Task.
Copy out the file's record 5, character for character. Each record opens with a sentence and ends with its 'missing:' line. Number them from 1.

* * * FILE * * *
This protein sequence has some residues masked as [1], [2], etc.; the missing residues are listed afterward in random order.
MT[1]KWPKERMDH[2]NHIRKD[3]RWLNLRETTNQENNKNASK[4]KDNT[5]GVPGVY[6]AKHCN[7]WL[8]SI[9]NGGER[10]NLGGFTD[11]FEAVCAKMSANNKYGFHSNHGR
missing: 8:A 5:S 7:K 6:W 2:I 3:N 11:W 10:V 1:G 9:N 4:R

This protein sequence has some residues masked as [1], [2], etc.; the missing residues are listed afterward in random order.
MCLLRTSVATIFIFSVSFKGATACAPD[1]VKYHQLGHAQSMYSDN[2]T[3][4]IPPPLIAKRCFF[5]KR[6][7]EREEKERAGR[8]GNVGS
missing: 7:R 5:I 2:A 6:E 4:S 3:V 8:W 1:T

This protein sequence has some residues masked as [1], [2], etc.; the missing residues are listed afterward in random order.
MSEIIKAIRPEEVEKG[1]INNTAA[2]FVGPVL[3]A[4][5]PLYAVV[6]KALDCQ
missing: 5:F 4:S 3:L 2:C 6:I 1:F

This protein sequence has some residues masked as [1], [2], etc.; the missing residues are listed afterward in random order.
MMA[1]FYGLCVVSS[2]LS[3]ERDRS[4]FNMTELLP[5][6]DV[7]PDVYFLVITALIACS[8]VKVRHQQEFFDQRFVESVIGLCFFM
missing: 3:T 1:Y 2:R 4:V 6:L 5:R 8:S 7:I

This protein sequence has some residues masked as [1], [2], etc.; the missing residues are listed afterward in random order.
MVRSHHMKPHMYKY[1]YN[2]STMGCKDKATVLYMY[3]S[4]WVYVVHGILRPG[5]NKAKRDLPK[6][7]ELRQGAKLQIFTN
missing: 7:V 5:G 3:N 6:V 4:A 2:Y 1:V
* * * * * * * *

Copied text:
This protein sequence has some residues masked as [1], [2], etc.; the missing residues are listed afterward in random order.
MVRSHHMKPHMYKY[1]YN[2]STMGCKDKATVLYMY[3]S[4]WVYVVHGILRPG[5]NKAKRDLPK[6][7]ELRQGAKLQIFTN
missing: 7:V 5:G 3:N 6:V 4:A 2:Y 1:V